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Fruit flies develop specific defenses against common bacteria; may explain human susceptibility to infection

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Representative photo: iStock.

Bacteria in their food and environment shape the immune system of fruit flies, the study notes


Representative photo: iStock.

The immune system of fruit flies develops certain genes that can fight common bacteria found in food, according to a new study.

Bacteria such as Acetobacteria found in fruit can harm flies once they leave the intestines and reach the bloodstream. However, several species of flies have evolved a specific peptide (strings of compounds that combine to form proteins) that can fight off acetobacter, notes the study published in the journal Science on July 21, 2023.

The findings are crucial as the evolutionary process of fruit flies could help explain human susceptibility to certain diseases, noted researchers from the Swiss Federal Institute of Technology and the University of Exeter.

How our bodies resist infection is complex. But this kind of research helps us see our immune systems in a new light, said Mark Hanson of the University of Exeter.


Read also: Ozone pollution increases male-male courtship in common fruit flies: Study


“I hope it leads us to wonder why our immune systems are made the way they are. This can help us fight infections, including infections that are resistant to antibiotics,” she added.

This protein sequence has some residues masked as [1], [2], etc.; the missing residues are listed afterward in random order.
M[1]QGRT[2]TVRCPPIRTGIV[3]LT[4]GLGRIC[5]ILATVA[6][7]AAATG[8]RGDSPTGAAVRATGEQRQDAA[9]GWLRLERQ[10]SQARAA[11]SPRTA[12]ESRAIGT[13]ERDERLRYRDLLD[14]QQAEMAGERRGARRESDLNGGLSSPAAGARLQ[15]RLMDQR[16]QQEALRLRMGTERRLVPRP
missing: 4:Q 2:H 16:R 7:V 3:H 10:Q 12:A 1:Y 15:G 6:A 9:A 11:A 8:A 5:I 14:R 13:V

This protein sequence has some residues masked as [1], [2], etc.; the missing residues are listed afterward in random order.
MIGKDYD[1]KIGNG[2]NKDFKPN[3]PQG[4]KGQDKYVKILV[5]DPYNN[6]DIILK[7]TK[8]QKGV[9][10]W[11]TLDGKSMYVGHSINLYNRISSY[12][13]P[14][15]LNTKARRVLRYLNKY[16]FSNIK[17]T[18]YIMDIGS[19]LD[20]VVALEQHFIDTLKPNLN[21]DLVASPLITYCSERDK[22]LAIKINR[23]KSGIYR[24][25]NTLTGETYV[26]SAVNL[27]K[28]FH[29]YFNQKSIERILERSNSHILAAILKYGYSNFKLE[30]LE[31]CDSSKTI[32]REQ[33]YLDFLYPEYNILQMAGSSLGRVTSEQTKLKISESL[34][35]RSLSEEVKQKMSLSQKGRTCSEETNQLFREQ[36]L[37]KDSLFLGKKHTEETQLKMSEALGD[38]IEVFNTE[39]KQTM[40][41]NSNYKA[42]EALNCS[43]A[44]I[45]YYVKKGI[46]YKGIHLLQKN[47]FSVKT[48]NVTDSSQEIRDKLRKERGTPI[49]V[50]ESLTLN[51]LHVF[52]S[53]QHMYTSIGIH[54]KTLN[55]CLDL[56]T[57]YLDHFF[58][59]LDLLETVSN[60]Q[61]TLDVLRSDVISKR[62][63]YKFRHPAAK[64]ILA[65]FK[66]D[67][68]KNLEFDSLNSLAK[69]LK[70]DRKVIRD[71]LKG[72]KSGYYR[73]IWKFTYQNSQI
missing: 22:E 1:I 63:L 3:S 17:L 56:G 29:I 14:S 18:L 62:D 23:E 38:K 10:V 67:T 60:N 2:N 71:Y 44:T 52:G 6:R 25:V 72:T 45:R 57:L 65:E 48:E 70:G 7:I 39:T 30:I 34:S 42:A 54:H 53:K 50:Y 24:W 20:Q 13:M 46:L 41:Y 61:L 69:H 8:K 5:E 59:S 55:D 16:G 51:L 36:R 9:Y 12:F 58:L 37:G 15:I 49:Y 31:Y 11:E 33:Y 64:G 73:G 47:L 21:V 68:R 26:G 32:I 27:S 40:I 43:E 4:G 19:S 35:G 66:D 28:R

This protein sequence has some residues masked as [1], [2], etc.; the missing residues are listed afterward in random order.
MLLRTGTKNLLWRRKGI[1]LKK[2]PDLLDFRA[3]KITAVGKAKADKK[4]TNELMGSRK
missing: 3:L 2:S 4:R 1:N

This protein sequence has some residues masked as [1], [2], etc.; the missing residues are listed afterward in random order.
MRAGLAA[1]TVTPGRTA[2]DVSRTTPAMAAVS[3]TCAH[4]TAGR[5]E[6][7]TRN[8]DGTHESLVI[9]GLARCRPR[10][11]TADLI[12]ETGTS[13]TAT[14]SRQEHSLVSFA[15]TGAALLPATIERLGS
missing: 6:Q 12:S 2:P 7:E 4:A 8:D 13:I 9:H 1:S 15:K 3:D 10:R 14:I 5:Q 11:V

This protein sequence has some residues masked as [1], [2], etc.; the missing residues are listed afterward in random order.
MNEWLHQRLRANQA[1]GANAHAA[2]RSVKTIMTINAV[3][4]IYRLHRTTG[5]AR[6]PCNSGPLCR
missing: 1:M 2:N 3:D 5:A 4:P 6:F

The bacteria in their food and environment shape the immune system of fruit flies. These flies have evolved two peptides to defend a single bacterial species that affects them.

Some of these peptides are common in some species. Several species of flies have evolved a particular peptide (diptericin B) to control acetobacter, the study added.

“This peptide is the silver bullet that kills this specific bacterium. Without it, flies are extremely vulnerable because acetobacter is so common in rotten fruit.”

Food and the environment shape the animal “microbiome,” the group of microbes that live in an organism. “Our study shows how immune systems evolve in response to this, to control common bacteria that might otherwise cause harm,” Hanson said.

‘Studies like this yield fundamental observations about life, and these in turn may have crucial applications in the world around us,’ he added.

While this study states how fruit flies defend foodborne bacteria, a 2021 study explained how these flies respond to food poisoning. The study explains how olfactory responses keep them from consuming the food that caused a previous infection, in the same way that we keep ourselves from eating the food that caused food poisoning.

Glial cells and neurons in the fly’s brain communicate, dampening the sense of smell and protecting the animals from re-consuming the pathogen after an intestinal bacterial infection, notes the study published in the journal Nature.




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